‘Juice’ supplement could shorten colds
A controversial dietary supplement made from fruit and vegetable juice concentrate could significantly reduce the duration of colds, according to a study at the Charité – University Medicine Berlin.
The study, published in the British Journal of Nutrition, followed 500 employees of the Charité over 8 months. Half the employees took the proprietary US-made Juice Plus+ supplement daily, while the other half took a placebo, in a randomised double-blind study. While both groups suffered the same number of colds, the group taking the supplement suffered milder symptoms, and a decrease of moderate and severe cold symptoms of about 20 percent.
Juice Plus+ is formulated from the powdered juices of “17 different fruits, vegetables and grains” and “enriched with pure β-carotene, ascorbic acid, vitamin E, and folic acid”. Ingredients includ apples, acerola cherries, cranberries, oranges, papaya, peaches, pineapple, tomato, oat bran, beets, broccoli, cabbage, carrots, kale, parsley, spinach and brown rice bran.
Previous studies of the supplements’ effectiveness have been mixed, and the company use the controversial multi-level-marketing direct selling strategy, where sellers keep both a portion of their own sales, as well as a portion of the sales of any other sellers they recruit.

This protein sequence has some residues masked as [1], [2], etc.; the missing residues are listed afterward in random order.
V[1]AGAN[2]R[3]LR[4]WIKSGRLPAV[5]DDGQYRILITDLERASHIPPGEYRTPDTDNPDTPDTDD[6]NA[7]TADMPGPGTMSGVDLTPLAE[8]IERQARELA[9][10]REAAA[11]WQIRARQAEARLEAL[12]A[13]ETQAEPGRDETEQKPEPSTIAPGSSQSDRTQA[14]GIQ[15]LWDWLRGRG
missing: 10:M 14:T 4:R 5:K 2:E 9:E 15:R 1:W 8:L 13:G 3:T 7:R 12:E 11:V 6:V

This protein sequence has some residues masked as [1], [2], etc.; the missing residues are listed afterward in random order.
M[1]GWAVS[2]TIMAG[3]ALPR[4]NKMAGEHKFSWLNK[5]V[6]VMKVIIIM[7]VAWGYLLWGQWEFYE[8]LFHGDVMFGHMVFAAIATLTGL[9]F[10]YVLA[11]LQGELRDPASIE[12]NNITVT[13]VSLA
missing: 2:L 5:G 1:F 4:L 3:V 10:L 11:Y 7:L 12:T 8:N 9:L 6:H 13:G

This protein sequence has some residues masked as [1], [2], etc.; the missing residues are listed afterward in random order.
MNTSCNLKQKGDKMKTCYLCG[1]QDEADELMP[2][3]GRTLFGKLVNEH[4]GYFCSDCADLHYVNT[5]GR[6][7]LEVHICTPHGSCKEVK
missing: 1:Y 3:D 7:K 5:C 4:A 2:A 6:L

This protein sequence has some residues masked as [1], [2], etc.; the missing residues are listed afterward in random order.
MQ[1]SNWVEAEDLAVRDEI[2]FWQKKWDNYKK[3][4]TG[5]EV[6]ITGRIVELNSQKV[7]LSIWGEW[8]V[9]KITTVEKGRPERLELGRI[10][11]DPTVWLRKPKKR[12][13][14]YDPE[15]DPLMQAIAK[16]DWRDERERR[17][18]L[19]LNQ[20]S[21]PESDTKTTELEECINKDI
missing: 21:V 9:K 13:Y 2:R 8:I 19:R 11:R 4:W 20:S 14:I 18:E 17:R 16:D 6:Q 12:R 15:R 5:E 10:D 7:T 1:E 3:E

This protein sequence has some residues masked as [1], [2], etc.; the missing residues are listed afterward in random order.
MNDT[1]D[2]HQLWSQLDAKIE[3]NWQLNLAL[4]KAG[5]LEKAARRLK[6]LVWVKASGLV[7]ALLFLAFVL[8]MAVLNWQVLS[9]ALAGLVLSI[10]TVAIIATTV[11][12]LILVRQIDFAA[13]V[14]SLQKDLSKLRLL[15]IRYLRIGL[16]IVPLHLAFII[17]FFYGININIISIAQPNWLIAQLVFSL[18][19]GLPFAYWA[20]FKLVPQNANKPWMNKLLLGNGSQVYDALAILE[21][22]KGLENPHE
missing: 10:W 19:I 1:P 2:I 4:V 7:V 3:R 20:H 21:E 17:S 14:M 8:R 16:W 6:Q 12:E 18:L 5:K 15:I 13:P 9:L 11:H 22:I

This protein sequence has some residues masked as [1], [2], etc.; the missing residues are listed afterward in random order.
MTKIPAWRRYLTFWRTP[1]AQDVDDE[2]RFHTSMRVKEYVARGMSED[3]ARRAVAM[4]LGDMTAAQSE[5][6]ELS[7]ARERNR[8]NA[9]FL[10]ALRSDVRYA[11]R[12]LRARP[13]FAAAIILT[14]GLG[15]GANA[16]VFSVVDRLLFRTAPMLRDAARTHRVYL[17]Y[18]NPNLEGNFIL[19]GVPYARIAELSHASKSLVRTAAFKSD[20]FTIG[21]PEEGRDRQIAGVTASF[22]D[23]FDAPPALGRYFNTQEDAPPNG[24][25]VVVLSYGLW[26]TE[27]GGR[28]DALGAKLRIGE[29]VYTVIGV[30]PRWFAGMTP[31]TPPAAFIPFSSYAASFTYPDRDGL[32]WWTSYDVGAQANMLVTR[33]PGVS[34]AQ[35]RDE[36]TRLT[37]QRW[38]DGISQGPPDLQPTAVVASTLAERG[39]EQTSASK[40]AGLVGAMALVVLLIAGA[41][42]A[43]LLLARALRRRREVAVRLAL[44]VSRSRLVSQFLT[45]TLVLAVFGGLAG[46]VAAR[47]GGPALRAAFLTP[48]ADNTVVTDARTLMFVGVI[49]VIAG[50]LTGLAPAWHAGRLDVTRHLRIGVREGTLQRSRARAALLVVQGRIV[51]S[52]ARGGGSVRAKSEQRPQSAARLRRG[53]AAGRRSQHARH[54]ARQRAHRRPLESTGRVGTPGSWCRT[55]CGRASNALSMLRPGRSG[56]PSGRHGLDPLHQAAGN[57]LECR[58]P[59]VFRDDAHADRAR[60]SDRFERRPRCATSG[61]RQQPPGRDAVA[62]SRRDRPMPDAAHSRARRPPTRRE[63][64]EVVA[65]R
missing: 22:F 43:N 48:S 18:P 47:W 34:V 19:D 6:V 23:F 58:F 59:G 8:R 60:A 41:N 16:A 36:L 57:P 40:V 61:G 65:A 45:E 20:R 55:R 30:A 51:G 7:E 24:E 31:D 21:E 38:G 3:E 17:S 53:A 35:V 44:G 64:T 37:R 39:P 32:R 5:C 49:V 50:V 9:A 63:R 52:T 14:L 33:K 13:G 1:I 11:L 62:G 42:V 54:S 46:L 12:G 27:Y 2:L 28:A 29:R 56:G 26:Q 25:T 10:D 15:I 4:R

“The results of the study are certainly encouraging because they show that certain dietary supplements may mitigate the burdens and consequences of the common cold,” said Prof. Stefan Willich, Director of the Institute for Social Medicine, Epidemiology and Health Economics of Charité and head of the study.
The exact reason why the supplement reduces cold symptoms is not known, nor is the suitability of the product for prolonged use – issues which Willich suggested could be the subjects of further study.
The Charité stated that despite being sponsored by Juice Plus+’s owner, National Safety Associates, to conduct the study, neutrality was ensured by the fact no study data were transmitted to the manufacturer, and NSA were also not involved in the interpretation of the study results.